If you haven’t read the first 5 parts of this series, please do so first, then the following will have more value. Start here:
So you pulled out all the stops and got some attention from the people you REALLY want to serve. Having got their attention, they find themselves attracted to you or what you do, and the next step is to convert them into a high paying, serial, client.
Why? Well, one-offs are no good. It takes a LOT of work to get each client. If they hire you for just one short job, you’re going to have to start all over again (this will happen regardless, but just be aware of it before you even start thinking about negotiating any deals).
What’s the best way to meet with clients? Telephone? Email? Face to face? Online chat? Zoom/Skype/Something else? Any and all of them?
Some clients love face to face, but unfortunately (or thankfully depending on your personality), Covid has put an end to much of that.
F2F has been vital in almost every significant deal I’ve ever done (in fact, I can’t think of any that haven’t had an F2F at some point – I’ve flown from where I live in the UK to talk with Apple execs in California to get a 6 figure deal, and I’ve travelled by train to far off hotels to do the same thing).
I’ve also had prospects come visit me at home, but don’t do this if you live in shared accommodation or the middle of a run down council housing estate – presentation is everything (some billionaires may dress casually, but they’ve done every bit of prep beforehand, and everything about them will be aligned to whatever meeting they have coming up – they understand human DNA perfectly – and it starts, just like a book, with the cover – attraction is a science).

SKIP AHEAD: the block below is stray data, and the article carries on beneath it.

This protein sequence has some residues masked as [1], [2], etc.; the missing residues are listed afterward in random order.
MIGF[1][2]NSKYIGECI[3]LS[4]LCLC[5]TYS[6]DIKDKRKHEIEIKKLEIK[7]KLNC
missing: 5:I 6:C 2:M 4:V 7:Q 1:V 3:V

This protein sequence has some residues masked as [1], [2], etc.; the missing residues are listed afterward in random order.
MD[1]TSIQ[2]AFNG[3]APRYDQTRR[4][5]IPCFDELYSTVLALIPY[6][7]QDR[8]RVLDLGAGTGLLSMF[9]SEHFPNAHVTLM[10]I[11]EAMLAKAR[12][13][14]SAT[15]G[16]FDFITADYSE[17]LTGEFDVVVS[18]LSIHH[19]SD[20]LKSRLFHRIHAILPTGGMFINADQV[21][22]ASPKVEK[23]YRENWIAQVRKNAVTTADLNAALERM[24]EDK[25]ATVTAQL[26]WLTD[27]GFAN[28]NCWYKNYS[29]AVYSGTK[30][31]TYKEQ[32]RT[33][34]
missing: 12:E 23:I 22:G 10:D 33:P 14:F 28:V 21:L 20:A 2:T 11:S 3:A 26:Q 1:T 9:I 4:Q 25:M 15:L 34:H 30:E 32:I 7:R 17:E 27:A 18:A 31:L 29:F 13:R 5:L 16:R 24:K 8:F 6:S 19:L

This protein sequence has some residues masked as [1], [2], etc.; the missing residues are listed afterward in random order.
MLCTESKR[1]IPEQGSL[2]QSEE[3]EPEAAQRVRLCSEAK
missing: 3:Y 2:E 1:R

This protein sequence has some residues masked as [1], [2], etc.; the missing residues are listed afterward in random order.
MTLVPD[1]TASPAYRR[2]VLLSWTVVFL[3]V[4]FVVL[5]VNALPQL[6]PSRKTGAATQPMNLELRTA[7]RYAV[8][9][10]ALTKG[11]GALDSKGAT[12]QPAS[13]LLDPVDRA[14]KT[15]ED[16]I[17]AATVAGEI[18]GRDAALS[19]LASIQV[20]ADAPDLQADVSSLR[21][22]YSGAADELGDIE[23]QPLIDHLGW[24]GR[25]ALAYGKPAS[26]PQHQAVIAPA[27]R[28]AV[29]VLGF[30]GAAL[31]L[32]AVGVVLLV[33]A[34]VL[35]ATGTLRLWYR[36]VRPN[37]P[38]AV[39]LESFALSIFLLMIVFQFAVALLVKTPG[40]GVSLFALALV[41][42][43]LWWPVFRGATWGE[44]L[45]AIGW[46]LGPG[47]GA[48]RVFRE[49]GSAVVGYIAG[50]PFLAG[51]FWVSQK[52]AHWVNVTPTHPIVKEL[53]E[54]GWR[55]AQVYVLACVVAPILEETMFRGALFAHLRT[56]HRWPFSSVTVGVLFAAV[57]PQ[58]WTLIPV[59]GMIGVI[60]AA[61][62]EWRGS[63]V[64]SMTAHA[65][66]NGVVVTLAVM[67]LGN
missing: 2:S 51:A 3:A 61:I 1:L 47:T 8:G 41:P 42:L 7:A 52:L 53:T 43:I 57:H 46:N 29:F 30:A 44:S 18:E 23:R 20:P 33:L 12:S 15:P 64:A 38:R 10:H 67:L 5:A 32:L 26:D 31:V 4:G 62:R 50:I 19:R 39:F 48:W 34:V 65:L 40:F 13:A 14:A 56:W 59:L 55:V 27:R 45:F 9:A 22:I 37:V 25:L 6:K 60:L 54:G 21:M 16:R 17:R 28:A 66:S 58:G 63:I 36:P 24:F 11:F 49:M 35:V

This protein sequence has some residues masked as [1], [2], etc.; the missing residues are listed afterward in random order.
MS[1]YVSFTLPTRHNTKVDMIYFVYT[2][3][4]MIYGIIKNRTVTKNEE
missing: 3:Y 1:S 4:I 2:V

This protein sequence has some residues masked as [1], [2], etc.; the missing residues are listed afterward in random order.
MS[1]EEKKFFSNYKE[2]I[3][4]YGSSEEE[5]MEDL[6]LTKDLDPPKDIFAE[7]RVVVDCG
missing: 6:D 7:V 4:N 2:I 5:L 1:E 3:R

Two factors come into play immediately at the start of any negotiation, and they take milliseconds to happen:
You MUST be 100% confident you can deliver what you’re about to offer (don’t know what you’re about to offer? then you didn’t do your homework properly).
Confidence comes from certainty. One way to start is to understand that whatever you take on, you are going to do, and succeed in doing until your dying day.
This is not a take it or leave it situation (although that is going to be the mindset you portray).
If you don’t start with that in mind, your prospect will pick up on it instantly, and it’s HIGHLY unlikely you’ll land the gig (I’m not talking about writing a sales page for a few hundred dollars here, I mean taking on someone willing to pay you at least 4 figures a month for considerably less than a month’s worth of work).
Having got your confidence sky high, the trust factor will follow (a confident person is the opposite of pushy, they can look you in the eye and tell you with certainty they can do what you request. They’ll also let you know how long it will take, how much it will cost, and the chances of success – even if it’s 1%).
How does that even begin to work when you have nothing other than your skill? Let’s pick it up again on Monday in a new series.